Broker Lost at Sea? No, Just Dodging FINRA Complaint

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A broker's desperate plan to escape legal issues by faking his disappearance at sea collapsed on Sunday when authorities finally tracked him down.

Richard Ohrn, a broker formerly with Chase Investment Services and Wells Fargo Advisors in Boca Raton, Fla., went missing on March 31, after renting a boat that was later found drifting off the Boca Raton shore, according to news accounts in the Palm Beach Post and the Sun Sentinel.

He was found Sunday at his residence in Boca Raton where he admitted to planning and carrying out his disappearance, the Palm Beach County Sheriff's Office announced in an advisory.  Ohrn had used a small inflatable boat and motor to return to shore and then drove to Albany, Ga., in a truck he had recently purchased, the PBSO said.

Ohrn could not be reached for comment.

Dramatic Ending  

Ohrn’s disappearing act was the dramatic end to a long-running fight he’d be having with FINRA and J.P. Morgan Chase Bank.

Ohrn, a broker with Chase Investment Services from July 2009 to June 2011, was being investigated by FINRA for allegedly stealing $15,250 from two elderly customers.  In a civil complaint originally filed in August 2014 and amended in December, FINRA claimed that Ohrn stole $13,250 from an 83-year-old widow and swiped another $2,000 from an 84-year-old.  Both were also customers of J.P. Morgan Chase Bank, FINRA said.

FINRA also accused Ohrn of forging the signatures of four brokerage customers on nine separate documents, including a Transfer on Death Agreement. In addition, FINRA said, he falsified the firm's books and records by changing the account address of record for three customers from their respective home addresses to the address of the branch where Ohrn worked.

Lastly, FINRA charged Ohrn with violating rules while employed at Wells Fargo Advisors from June 2011 to August 2012. FINRA claimed that he guaranteed a Wells Fargo customer against a $9,000 loss she incurred as a result of the early surrender of her variable annuity contract issued by Ohio National Life Insurance Co.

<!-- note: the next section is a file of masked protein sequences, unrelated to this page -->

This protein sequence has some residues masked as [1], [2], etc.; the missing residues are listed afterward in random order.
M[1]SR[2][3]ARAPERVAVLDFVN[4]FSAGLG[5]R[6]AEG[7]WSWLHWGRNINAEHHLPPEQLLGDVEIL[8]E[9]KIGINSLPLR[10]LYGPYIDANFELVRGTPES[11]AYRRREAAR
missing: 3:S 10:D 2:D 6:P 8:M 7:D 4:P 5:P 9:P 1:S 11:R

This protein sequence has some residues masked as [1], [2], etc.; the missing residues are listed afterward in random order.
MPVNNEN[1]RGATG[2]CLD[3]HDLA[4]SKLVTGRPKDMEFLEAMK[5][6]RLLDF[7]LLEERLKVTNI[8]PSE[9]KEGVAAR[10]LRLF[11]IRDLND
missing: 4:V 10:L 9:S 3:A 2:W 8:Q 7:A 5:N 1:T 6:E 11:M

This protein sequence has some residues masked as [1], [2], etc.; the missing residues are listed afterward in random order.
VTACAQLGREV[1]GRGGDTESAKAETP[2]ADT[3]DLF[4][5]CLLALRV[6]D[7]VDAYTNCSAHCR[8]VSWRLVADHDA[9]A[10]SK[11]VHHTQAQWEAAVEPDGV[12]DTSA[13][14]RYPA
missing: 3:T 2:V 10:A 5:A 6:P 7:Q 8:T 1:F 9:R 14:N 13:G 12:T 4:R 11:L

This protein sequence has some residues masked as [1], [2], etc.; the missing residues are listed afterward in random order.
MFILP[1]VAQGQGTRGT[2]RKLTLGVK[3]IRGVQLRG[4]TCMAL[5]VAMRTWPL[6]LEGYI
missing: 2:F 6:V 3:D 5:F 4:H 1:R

Bruising $2 Million Lawsuit Against Chase

FINRA's complaint came as Ohrn was embroiled in the last leg of a bruising $2 million lawsuit that he brought against J.P. Morgan Chase in February 2013. The lawsuit dragged on for 21 months and was settled in November 2014 without going to trial. 

In the lawsuit—filed in the U.S. District Court for the Southern District of Florida—Ohrn charged his former employer with what he claimed was essentially a smear campaign. Ohrn alleged that the bank had falsely accused him of stealing money from customers in retaliation for reporting inappropriate workplace behavior between a manager and a young subordinate.

Ohrn claimed that he saw a newly hired, female employee “making out” with the manager on the premises of the Chase branch.  When he reported the incident to the human resources department, his manager warned him not to pursue the matter further or risk being fired and "black-balled" in the industry, Ohrn alleged in the lawsuit. 

While Ohrn retracted his report to human resources, he claimed that his manager nevertheless took revenge by moving a substantial portion of Ohrn’s business to the private banking unit, which significantly reduced Ohrn’s compensation.

False Accusations

Upset, Ohrn left Chase in June 2011 to join Wells Fargo Advisors, taking many customers with him. When Chase learned that customers were transferring accounts to Wells Fargo, they began to contact his customers to malign Ohrn and spew false accusations that he was a crook, Ohrn said. 

According to the Ohrn’s lawsuit, managers instructed employees to warn former customers when visiting the branch that Ohrn had stolen money from customers and had done unethical and inappropriate things in customers’ accounts.

Ohrn claimed that the 16 customer complaints that poured in two months after leaving Chase were instigated by Chase to mar his reputation.  He noted that when he left Chase he had no adverse disclosures or complaints on FINRA’s Form U5 and had had no customer complaints during the roughly four years he was employed in the financial services industry.

Ohrn, who was fired from Wells Fargo Advisors in August 2012, blamed Chase for his dismissal.

Three attorneys for Ohrn—Michael S. Hill, Gary Steve Menzer and Craig Alan Rubinstein of law firm Katzman Wasserman Bennardini & Rubinstein—and two attorneys for Chase—Brian M. McPherson and Gerard Joseph Curley, Jr., of the law firm Gunster, Yoakley & Stewart—did not return numerous calls and email requests, seeking comment.  Michael Fusco, a spokesperson for Chase Wealth Management, declined to comment, as did Michelle Ong, a spokesperson for FINRA.

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